Overall this session was less battle to the death and more battle of the wits, and boy, did Manhire come out swinging. Leader of the affirmative team, Manhire suggested that, yes, New Zealand books do need special treatment – in almost every sense of the phrase. Not only do they need to be stroked, cared for, given attention, and lovingly durasealed – and New Zealand writers given resources and plenty of biscuits – but sometimes New Zealand books also need “special” treatment – their prices slashed as they’re chucked into the Whitcoulls cheap basket.

Paula Morris followed up with a compelling argument from the negative team, stating that Manhire and A’Court are both “strange and volatile people”. She argued that New Zealand books aren’t basket cases, and that they need to be given the opportunity to stand up and skirmish with international titles on general fiction shelves – very sensible.

Michele A’Court responded on behalf of the affirmative team, explaining that reading New Zealand’s special books gave her permission to be a writer. Separating New Zealand literature was not a way to weed out New Zealand titles from the good books, but to wave, to say “I’m like you, come and find me.”

Leilani Tamu replied with a poignant anecdote of her child’s first take-home reader – about the importance of engaging with and bonding over a love of story, not identity. New Zealand books need to assert themselves, she said, because they are worthy of the world stage.

What do I think? I have no bloody idea. The treatment of New Zealand books is currently so contentious, with so many credible arguments for each side, that it’s not an issue that I feel my small voice would progress. Perhaps, as Te Radar said, “it really doesn’t make any difference who won this debate”. Another brilliant you-really-had-to-be-there session by the National Writers Forum.

Event attended and reviewed by Emma Bryson

Image of Te Radar from: http://johnsonlaird.com/our-mcs-entertainers-speakers/Te_Radar


AWF: New Zealand Listener Gala Night, with Alan Cumming, Peter Fitzsimons, Michele A’Court and more

AWF_logoI am sitting in the second row at the Gala Opening Event of the Auckland Writers Festival 2015. The line up of authors is impressive. They each have 7 minutes to tell a true story about themselves, based on the topic of Straight Talking. Once the charming and witty Alan Cumming got his minor protest heard about being required to talk “straight”, he delivered a lesson in standing up to people as he reminisced about his interaction with director Stanley Kubrik in the film Eyes Wide Shut. He spoke back to the great man, and seemed to win his respect.

Michele A’Court, comic turned writer, was aspp_michele_acourt funny as you would expect her to be. She explained that the fastest way to get somewhere is by walking in a straight line: therefore, the same should be true for conversations. Her straight talking involved a hilarious story about trying to get to a small town Australian town for the birth of her first grandchild.

Peter FitzSimons, a man also known to us in other pursuits – he was an Australian rugby player – gave an energetic, and well-received, reminder of what it was like to face All Black greats like Buck Shelford and Inga the winger charging at you on the green fields of Eden Park over two decades ago. The passionate way he engaged the audience suggested it could have been yesterday, and maybe it was, in his storytellers’ mind.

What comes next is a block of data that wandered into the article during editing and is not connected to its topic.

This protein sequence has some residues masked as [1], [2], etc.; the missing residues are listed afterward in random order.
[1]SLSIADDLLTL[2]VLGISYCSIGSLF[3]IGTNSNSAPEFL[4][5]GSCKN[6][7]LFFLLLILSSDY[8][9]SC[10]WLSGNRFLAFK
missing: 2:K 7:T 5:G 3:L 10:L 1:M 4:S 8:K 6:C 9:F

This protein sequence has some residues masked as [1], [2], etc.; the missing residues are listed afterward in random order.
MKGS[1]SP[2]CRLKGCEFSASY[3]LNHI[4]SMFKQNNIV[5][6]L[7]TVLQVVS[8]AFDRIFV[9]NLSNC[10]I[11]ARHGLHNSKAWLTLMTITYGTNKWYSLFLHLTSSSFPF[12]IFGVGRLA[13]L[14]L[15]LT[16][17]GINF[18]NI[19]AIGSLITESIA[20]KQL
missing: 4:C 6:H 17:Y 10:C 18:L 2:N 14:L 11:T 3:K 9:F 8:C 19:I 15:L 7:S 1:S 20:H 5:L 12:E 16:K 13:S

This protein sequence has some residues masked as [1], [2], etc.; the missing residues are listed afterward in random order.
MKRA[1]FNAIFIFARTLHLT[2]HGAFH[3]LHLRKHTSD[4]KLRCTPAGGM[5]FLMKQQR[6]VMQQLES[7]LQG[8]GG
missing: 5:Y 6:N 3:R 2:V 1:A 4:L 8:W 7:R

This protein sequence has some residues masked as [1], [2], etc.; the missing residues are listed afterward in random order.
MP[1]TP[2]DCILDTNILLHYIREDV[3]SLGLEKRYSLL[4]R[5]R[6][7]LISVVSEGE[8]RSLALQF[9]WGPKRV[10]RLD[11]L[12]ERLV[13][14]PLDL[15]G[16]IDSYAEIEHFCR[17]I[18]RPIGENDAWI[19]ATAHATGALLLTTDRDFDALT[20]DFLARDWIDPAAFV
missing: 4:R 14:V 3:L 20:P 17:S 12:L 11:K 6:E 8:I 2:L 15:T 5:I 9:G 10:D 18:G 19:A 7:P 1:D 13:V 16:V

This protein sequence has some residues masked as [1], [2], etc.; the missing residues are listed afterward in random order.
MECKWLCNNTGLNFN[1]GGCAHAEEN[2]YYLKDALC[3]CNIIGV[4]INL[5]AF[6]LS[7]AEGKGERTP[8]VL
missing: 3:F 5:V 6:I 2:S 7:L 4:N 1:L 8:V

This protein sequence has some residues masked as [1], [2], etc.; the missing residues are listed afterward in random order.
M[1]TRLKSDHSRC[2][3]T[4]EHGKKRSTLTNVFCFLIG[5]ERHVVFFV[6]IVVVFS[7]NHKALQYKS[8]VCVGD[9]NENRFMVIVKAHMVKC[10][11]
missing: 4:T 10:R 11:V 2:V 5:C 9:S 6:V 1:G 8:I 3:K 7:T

pp_nic_lowNic Low (left), author of Arms Race and a new name to me, told us his story of becoming a writer, which included a touch of what he termed fraudessence. He talked about a writer needing a balance of skill, work, and ego, and I think, on reflection, that this balance is crucial.

Aroha Harris used as a prop, her impressive ta moko extending from her hand to her elbow. A story in itself. She spoke of being the victim of straight talking from strangers about what she had done to herself (they thought of this as a disfigurement), and why.

Continuing in the theme of third-party uninvited straight talking, Australian writer, Helen Garner, talked about repeatedly being reminded, through the action of others, of her age (she is 71).

pp_amy_bloomAmy Bloom (right), from the USA, told us a very funny story about her parents, their deaths, the sharing of cremated remains and a straight-talking (and pragmatic) pair of sisters; one of whom was Amy herself. It’s a happy ending, and one which even Amy thinks her mother will be pleased with.

When Booker winner Ben Okri took the stage as the final speaker he continued the theme of parental love and loss. You could have heard a pin drop in the ASB theatre as he told us the story of receiving a phone call to say his devoted mother had passed. A phone call that he never expected, that turned that day into the worst day of his life, but also the most transcendent.

Wow, what a night. Some many great stories, so many great thoughts, and wonderful storytellers. This evening was clearly to whet the appetite for the three days ahead: it worked for me, I’m now very hungry and keen for more.

Reviewed by Gillian Whalley Torckler

All of these authors are doing events over the next three days, at the Auckland Writer’s Festival. Go and join the literary fun!

Book Review: Stuff I Forgot to Tell My Daughter, by Michèle A’Court

Available now in bookstores nationwide.

I usually approach books by comedians with some trepidation. The reality is, many cv_stuff_i_forgot_to_tell_my_daugthercomedians aren’t actually that funny. Worse is the fact that the label ‘comedian’ is being slapped on all kinds of people who don’t qualify on a good day let alone in 200 pages of print. Thankfully, Michèle A’Court is the real deal.

Within 5 pages of Stuff I Forgot to Tell My Daughter, I was laughing out loud, already making mental notes of what I should share with my mum. 75 pages in, I knew I’d just buy Mum her own copy. By the end of the book the list of people I’ll buy this for had expanded to my 18 year old “little sister”, good friends who are mums to my goddaughters and my little brother who is about to become a dad.

A mix of anecdotes, salient advice for life and considered musings on what it means to be a modern woman in NZ, A’Court’s style is a genuine delight to read. Never too hefty even when tackling “serious issues”, she’s wise, honest and undeniably funny.

Michèle A’Court is not the kind of comedian to crack jokes with punchlines. She’s the kind of comedian who knows how to tell a great story, how to share information of all types in a way that’s engaging and memorable. A natural born entertainer, she’s a natural born writer as well.

As far as I’m concerned, buying this is the natural choice for Mothers’ Day.

by Sarah McMullan
nzsarahmcmullan@gmail.com @SarahMcMullanNZ

Stuff I Forgot to Tell My Daughter
by Michèle A’Court
Published by HarperCollins NZ
ISBN 9781775540519